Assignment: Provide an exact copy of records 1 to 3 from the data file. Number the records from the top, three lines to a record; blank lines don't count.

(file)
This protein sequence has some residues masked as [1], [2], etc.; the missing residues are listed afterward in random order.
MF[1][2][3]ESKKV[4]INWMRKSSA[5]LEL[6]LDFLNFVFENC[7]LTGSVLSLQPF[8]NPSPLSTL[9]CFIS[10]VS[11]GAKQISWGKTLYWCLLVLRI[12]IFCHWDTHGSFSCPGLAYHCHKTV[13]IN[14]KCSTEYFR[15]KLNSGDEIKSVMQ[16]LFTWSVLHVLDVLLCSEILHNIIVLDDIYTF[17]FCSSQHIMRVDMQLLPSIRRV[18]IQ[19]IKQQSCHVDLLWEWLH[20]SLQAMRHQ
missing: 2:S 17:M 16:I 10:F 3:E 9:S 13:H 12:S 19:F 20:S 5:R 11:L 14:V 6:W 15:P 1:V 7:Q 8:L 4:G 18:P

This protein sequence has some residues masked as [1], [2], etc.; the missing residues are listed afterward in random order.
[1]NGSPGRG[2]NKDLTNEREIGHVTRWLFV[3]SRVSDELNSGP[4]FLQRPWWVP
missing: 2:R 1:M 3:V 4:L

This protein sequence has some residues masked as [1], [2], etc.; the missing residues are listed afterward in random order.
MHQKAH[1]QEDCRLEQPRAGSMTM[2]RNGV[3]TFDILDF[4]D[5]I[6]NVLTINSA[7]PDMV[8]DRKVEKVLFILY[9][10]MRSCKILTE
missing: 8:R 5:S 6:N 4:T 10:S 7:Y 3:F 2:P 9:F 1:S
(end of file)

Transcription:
This protein sequence has some residues masked as [1], [2], etc.; the missing residues are listed afterward in random order.
MF[1][2][3]ESKKV[4]INWMRKSSA[5]LEL[6]LDFLNFVFENC[7]LTGSVLSLQPF[8]NPSPLSTL[9]CFIS[10]VS[11]GAKQISWGKTLYWCLLVLRI[12]IFCHWDTHGSFSCPGLAYHCHKTV[13]IN[14]KCSTEYFR[15]KLNSGDEIKSVMQ[16]LFTWSVLHVLDVLLCSEILHNIIVLDDIYTF[17]FCSSQHIMRVDMQLLPSIRRV[18]IQ[19]IKQQSCHVDLLWEWLH[20]SLQAMRHQ
missing: 2:S 17:M 16:I 10:F 3:E 9:S 13:H 12:S 19:F 20:S 5:R 11:L 14:V 6:W 15:P 1:V 7:Q 8:L 4:G 18:P

This protein sequence has some residues masked as [1], [2], etc.; the missing residues are listed afterward in random order.
[1]NGSPGRG[2]NKDLTNEREIGHVTRWLFV[3]SRVSDELNSGP[4]FLQRPWWVP
missing: 2:R 1:M 3:V 4:L

This protein sequence has some residues masked as [1], [2], etc.; the missing residues are listed afterward in random order.
MHQKAH[1]QEDCRLEQPRAGSMTM[2]RNGV[3]TFDILDF[4]D[5]I[6]NVLTINSA[7]PDMV[8]DRKVEKVLFILY[9][10]MRSCKILTE
missing: 8:R 5:S 6:N 4:T 10:S 7:Y 3:F 2:P 9:F 1:S